Lies, damned lies and Lindzengate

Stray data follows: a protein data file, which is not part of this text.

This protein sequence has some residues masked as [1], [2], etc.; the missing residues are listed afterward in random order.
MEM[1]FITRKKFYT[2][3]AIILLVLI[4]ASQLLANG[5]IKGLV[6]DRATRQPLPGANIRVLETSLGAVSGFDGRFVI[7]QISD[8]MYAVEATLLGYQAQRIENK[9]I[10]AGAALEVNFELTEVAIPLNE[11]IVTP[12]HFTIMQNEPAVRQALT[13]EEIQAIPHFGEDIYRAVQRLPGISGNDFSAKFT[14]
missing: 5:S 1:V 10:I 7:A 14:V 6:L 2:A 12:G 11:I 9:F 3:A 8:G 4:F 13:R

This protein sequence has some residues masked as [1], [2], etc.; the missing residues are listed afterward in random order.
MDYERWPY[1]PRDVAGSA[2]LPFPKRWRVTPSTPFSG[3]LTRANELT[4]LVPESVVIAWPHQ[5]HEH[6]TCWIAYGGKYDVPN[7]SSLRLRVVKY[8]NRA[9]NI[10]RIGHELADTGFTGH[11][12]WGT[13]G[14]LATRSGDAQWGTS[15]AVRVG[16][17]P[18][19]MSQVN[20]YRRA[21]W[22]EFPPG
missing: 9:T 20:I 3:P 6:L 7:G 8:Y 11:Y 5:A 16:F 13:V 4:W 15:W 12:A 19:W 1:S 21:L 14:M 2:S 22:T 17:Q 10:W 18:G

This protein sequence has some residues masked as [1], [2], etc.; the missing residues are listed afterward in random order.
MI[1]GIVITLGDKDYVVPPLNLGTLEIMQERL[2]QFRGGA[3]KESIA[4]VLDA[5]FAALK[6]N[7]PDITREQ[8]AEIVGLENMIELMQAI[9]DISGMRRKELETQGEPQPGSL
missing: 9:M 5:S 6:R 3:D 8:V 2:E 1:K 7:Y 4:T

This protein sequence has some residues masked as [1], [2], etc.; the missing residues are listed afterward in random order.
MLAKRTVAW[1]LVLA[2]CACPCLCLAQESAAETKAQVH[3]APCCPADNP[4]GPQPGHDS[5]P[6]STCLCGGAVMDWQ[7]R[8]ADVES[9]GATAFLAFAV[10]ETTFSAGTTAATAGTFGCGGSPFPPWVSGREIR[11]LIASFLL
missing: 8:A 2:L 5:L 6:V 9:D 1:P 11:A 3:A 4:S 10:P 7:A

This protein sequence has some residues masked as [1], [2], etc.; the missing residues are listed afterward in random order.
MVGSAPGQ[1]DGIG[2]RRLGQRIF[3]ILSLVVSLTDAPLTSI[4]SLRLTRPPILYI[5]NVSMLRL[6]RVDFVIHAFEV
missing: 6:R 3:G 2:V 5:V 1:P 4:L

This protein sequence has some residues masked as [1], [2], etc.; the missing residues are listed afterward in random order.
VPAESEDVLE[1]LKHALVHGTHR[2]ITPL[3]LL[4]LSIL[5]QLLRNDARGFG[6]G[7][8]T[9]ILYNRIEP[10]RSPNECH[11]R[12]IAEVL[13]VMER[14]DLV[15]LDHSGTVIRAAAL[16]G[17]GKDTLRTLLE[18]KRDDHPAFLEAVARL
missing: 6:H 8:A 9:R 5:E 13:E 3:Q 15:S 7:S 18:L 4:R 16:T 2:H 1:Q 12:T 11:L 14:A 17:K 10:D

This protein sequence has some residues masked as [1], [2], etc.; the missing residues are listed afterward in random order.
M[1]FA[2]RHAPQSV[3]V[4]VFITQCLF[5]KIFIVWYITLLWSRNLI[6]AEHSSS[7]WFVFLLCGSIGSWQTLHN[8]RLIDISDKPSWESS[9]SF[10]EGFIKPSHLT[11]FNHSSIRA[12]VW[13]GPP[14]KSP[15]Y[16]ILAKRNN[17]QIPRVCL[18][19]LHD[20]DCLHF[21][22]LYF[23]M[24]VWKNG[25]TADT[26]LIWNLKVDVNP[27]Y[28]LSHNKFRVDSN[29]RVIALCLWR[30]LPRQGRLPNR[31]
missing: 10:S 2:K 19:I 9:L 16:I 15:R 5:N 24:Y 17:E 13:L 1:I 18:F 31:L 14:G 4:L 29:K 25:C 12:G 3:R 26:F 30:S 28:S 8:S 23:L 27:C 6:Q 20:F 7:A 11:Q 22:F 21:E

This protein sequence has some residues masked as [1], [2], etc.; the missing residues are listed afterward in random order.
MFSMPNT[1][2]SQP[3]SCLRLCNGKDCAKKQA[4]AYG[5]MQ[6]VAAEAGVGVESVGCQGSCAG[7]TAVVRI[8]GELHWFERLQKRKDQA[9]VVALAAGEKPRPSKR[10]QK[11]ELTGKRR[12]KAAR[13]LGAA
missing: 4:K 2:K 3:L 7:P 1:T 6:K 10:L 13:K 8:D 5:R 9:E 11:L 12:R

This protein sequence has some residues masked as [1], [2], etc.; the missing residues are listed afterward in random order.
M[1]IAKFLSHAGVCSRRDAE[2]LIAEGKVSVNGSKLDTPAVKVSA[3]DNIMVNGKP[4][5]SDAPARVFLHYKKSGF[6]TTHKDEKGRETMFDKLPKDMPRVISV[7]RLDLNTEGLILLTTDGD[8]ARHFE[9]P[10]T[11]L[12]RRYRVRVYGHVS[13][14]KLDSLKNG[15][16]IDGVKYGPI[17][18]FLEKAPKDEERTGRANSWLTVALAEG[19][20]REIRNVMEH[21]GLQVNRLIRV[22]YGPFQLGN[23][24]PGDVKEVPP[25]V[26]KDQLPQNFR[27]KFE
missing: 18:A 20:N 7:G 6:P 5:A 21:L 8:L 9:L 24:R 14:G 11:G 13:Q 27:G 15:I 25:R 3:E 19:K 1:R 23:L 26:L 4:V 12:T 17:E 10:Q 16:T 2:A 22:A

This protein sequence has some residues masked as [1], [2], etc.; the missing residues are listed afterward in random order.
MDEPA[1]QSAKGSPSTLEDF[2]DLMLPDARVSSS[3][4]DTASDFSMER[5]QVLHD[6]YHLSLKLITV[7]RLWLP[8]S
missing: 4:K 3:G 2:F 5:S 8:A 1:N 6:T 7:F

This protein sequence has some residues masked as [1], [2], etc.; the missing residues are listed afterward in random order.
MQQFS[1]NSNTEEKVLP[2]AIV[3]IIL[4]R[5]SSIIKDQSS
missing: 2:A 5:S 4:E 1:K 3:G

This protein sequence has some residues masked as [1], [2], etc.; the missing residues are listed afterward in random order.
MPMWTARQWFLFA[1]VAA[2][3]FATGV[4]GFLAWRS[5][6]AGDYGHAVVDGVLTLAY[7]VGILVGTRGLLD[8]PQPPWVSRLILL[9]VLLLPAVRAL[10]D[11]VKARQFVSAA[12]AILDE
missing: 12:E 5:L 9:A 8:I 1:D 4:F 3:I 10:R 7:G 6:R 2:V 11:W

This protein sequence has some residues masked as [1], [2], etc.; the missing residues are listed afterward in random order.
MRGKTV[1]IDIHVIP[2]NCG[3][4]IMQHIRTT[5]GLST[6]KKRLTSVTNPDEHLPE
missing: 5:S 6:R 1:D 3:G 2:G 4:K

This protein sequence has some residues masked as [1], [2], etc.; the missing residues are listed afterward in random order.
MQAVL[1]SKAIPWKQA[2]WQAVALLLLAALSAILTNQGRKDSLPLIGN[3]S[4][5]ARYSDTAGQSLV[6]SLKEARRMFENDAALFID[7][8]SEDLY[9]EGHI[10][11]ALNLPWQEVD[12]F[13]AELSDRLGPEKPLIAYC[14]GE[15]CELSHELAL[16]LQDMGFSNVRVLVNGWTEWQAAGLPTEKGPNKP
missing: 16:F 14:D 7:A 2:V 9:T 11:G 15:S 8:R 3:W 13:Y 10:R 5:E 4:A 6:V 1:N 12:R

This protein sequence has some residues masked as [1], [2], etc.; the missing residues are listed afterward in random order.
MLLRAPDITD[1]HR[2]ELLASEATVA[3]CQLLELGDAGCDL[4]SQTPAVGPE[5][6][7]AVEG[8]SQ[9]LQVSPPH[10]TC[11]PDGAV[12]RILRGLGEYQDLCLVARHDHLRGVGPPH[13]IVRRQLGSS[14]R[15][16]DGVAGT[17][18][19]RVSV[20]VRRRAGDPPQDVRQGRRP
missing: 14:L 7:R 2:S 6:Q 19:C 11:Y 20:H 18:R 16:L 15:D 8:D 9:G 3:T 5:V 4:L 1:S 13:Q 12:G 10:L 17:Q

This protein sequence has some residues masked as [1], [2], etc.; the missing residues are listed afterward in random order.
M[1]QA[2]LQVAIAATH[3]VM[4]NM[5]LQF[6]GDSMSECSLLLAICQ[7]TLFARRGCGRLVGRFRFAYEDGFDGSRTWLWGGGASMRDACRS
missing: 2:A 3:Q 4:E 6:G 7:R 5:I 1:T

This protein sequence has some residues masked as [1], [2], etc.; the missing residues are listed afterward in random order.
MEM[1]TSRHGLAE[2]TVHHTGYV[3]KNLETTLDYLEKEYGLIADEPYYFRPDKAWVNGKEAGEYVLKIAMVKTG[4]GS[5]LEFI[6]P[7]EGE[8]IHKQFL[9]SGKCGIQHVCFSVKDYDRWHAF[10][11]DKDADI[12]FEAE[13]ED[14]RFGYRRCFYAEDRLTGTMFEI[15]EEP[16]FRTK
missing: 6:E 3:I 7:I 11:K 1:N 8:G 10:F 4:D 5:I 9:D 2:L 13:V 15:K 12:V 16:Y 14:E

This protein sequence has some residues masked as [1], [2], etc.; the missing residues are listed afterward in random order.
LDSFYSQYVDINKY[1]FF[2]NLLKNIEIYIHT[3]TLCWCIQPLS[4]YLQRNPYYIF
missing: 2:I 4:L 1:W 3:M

Ever since Professor Richard Lindzen gave up on the idea of following the evidence wherever it may take him (I am not sure when this happened but it seems safe to assume that it has at some point in the last 50 years or so), it was almost inevitable that he would, sooner or later, be caught out peddling unscientific nonsense to credulous people (i.e. telling so-called “sceptics” what they want to hear). As if this had not happened before, it certainly happened when I attended his talk at the Palace of Westminster on 22 February 2012: Having discovered that he had given a similar talk as a Keynote Address to the Heartland Institute’s International Climate Change Conference in May 2010, I went prepared with 3 questions. However, I was so amazed by the level of selective data omission and/or misrepresentation that I blew my chance to ask a question by trying to redress even his most basic failure to acknowledge the relevance of palaeoclimatic data that underlies current concern regarding anthropogenic climate disruption (ACD). Having been invited to submit my questions via email, I somewhat cheekily decided to submit a very long list of questions arising from both what Professor Lindzen said and what he chose not to say. However, whether it be because I made some moderately-contentious assertions or merely because I had the temerity to question his motives, Professor Lindzen has decided to refuse to answer my questions. Furthermore, his superiors at the Massachusetts Institute of Technology (MIT) have now decided to hide behind the veil of academic tenure – and/or academic freedom – in order to avoid asking Lindzen to explain himself. This is therefore a very sad day for those interested in upholding the importance of intellectual integrity and honesty in the pursuance of scientific knowledge; and for anyone who believes in the importance of achieving the widest-possible dissemination of that knowledge to – and its proper understanding in – the minds of the general population. Even if they are not important to MIT, I should have thought such things were important to the American Geophysical Union (AGU). But apparently not. Apparently, it is perfectly OK for a prominent atmospheric physicist to accuse just about every other climate scientist on the planet of being involved in a conspiracy to foist environmental “alarmism” on a credulous world; to be guilty of scientific malpractice, deceit or stupidity; and to do so in a manner that appears deeply hypocritical, obfuscates a great deal of relevant information, and dupes numerous audiences into thinking they are right and the majority are wrong. Truly, this could only happen in a post-modern world where moral relativism and the marketplace of ideas have come to dominate all aspects of society. Therefore, as a consequence of an ideologically-driven need to deny the reality of all environmental problems (that require modification of human activity in general and business practice in particular), I believe Professor Richard Lindzen is the archetypal example of what happens when political dogma gets in the way of scientific inquiry; and truth appears to be the main casualty. Unfortunately, the Earth may yet be the ultimate casualty because no matter how many times you repeat a lie – even one as big as “there is no cause for alarm over global warming” – it does not become any more likely to be true. Since he won’t tell me, I really don’t know or understand why Lindzen says the things he does; or why he chooses not to say the things he omits; or why he uses graphs that are clearly very misleading (even when it has been pointed out to him that doing so either shows him to be incompetent or deceitful), but I am sure of this: It is extremely likely that he is peddling a message that is dangerously misleading and that, allowing for non-linearity in climate science in general and ongoing positive feedback mechanisms in particular, climate sensitivity is somewhere between 2 and 6 times greater than he continues to claim he believes it to be. Therefore we are left with the stark fact (now attested to by organisations like the International Energy Agency and economists such as William Nordhaus) that: If we had started to get off fossil fuels in 2005, it would have required 3% reduction per year in order to restore energy imbalance by 2100AD. If we start next year, it will require 6% p.a. If we wait 10 years it will require 15% p.a. [i.e. Point #7 in my summary of James Hansen’s recent TED talk]